Entering the crowded arena of horror movies swoops Darren Aronofsky’s Black Swan, with grace and style enough to show up the borrowed nostalgia scares and toothless gorefrenzies of modern horror films for what they are, and in doing so giving me one of my favourite films of last year.

The merits of Darren Aronofsky’s latest were well argued in Ian’s review of the film back in January, and it was a clear favourite when it played the festival circuit last year.  Now that the film arrives on Blu-ray and DVD we can revisit it to see if the dark tale of perfection and perception holds up to a second viewing. Short answer: It does. Here’s why.

I cannot deny there was a tangible thrill when I opened the envelope containing the Black Swan Blu-ray; the film’s release in Japan has just pushed its earning past the $300 million mark proving two things: audiences will flock to challenging adult drama and that Aronofsky continues to develop as a filmmaker capable of producing work to critical and commercial acclaim.

Aronofsky’s film of a fragile ballet dancer finding her dark side in order to play both the white and black swan in Swan Lake is a masterclass is disorientation and seduction with Natalie Portman deservedly winning her Oscar for her portrayal of Nina, and the transformation she undergoes is painful and carefully handled. We are drawn into her rapidly enfolding world as the preparations for the opening night see her losing her grip on reality, ‘helped’ by Vincent Cassel’s domineering director and Mila Kunis’s flirtatious understudy. Aronofsky peppers the film with visual tricks and eerie images, but we never lose focus on Nina’s struggle and doomed triumph.

It’s my favourite of the director’s film; it’s an eerie and very serious fairy tale, dripping with paranoia and we watch the onslaught of a dozen psychological and physical terrors on our Swan Queen again and again, not because she it is fun to watch her crumble beneath the numerous weights, rather it is the constant tension between the light and dark, the real world and Nina’s constructed reality which gives the film its momentum.

The Blu-ray is a shining example of delivering a polished high-definition transfer of a film and embellishing it with some decent extras. Here we have a mixture of superficial portraits of its stars as well an essential ninety minute documentary, entitled Metamorphosis, taking us from the initial ideas, through design, choreography, shooting and post production. Aronosfksy and his cast and crew are a rightfully proud and gregarious bunch, happy to go into details of the challenges of shooting in a bitterly cold December New York as they are to tease us with alternative visual effects for the final transformation. Some of the film’s obvious symbolic elements, the overarching light and dark is one example, are given time and are illuminated by the comments made. The documentary’s style borrows from the vérité nature of the film itself and a feeling creeps upon you that Arnofsky’s passion pervades the production completely; the film is brighter and sharper on a second watch after the documentary has been viewed.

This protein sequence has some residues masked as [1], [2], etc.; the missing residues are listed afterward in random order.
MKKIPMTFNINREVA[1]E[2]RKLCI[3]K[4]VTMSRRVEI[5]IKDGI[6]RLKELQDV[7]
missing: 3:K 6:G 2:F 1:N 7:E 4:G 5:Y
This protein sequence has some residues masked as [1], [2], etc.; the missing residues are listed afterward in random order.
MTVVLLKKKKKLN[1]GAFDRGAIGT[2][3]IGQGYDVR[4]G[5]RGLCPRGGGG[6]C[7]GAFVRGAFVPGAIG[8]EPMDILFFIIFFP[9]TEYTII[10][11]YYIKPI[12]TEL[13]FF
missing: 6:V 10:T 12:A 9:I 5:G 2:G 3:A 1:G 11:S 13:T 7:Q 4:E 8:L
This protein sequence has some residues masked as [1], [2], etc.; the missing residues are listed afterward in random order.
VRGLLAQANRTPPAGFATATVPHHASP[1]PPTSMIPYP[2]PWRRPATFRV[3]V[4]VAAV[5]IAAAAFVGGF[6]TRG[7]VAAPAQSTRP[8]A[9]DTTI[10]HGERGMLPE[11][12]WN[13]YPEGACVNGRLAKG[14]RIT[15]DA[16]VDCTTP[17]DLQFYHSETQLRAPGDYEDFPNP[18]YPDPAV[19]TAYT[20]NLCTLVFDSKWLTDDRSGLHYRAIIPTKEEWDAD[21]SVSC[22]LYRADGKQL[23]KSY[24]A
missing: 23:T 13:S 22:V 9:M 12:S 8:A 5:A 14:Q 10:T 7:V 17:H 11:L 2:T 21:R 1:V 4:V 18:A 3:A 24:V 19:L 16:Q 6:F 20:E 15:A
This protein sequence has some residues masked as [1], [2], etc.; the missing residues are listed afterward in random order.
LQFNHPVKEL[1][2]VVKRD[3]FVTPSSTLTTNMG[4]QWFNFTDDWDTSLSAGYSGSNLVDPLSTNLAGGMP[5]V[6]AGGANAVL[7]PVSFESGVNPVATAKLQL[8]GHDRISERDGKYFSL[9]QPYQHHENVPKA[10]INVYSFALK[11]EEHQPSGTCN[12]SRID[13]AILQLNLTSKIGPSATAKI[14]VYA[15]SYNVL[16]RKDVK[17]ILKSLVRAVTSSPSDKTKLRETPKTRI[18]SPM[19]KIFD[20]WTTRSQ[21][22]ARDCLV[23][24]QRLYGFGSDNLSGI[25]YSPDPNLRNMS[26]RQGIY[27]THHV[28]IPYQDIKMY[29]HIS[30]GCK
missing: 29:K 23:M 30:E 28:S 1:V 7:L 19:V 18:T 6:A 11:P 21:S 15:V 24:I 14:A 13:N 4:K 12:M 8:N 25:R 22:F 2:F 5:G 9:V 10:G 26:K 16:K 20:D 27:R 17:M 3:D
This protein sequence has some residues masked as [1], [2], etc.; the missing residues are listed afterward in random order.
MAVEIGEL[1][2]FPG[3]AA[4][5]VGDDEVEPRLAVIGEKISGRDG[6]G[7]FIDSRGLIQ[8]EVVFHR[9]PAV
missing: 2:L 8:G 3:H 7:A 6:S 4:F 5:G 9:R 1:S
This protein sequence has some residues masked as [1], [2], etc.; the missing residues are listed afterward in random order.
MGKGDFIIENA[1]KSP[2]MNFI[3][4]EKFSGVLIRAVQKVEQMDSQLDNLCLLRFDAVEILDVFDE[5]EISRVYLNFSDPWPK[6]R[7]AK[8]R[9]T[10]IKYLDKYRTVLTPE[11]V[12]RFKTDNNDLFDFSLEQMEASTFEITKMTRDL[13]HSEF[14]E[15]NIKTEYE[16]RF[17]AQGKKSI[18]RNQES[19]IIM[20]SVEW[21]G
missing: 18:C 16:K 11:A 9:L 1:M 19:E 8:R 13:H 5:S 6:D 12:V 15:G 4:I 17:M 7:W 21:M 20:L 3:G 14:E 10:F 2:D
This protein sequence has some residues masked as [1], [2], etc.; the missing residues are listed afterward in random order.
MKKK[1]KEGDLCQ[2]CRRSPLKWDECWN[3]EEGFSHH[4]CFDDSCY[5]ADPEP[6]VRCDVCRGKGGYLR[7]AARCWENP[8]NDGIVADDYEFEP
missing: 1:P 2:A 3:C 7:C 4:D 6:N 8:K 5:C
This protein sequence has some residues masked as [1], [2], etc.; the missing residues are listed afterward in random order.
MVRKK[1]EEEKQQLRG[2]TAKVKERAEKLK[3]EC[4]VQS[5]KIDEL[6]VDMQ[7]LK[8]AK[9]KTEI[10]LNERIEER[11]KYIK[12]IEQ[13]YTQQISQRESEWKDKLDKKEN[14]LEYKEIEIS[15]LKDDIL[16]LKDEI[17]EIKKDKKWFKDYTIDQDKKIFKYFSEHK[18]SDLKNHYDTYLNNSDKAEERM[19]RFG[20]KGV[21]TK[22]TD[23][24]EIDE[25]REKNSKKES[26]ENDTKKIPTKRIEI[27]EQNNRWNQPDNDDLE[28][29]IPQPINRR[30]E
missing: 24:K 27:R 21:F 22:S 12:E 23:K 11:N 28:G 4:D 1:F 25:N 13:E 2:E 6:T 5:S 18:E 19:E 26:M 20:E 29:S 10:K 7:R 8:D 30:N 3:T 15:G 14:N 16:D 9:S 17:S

Character profiles of the main players are a nice thought as the film invites you to dive beneath the surface but the pleasure of this film is to notice what is not obvious, the moments that passed you by in the cinema, the moment the dance troupe are made up of Nina’s dopplegangers is one I missed and I have a feeling that there are more to be found. Aronofsky has created a disquieting and powerful film, reminiscent of Roeg’s Don’t Look Now and elements had me in mind of a lost Disney Horror The Watcher in the Woods, but this is so much more than The Red Shoes remade by David Lynch. The transfer is solid, the sound design tremendously effective in any half decent home cinema system and I was surprised at how little the film lost in translation to the smaller screen. If you haven’t seen it, you should and quickly.


Film: [Rating:4/5]

Blu-ray: [Rating:3/5]

Special Features:

  • Metamorphosis: A Three-Part Series–A behind the scenes look at the filmmaking process from Darren Aronofsky’s visionary directing, to the physically-demanding acting, to the stunning special effects. Illuminating and essential viewing.
  • Behind the Curtain–An inside look at the film’s costume and production design. Worth a watch for the production design conversation.
  • Ten Years in the Making–Natalie Portman and Darren Aronofsky discuss their creative journey, from “preparing for the role” to “dancing with the camera”, thankfully light on the “she’s such a wonderful actress” balls.
  • Cast Profiles: Roles of a Lifetime–Fox Movie Channel Produced superfluities.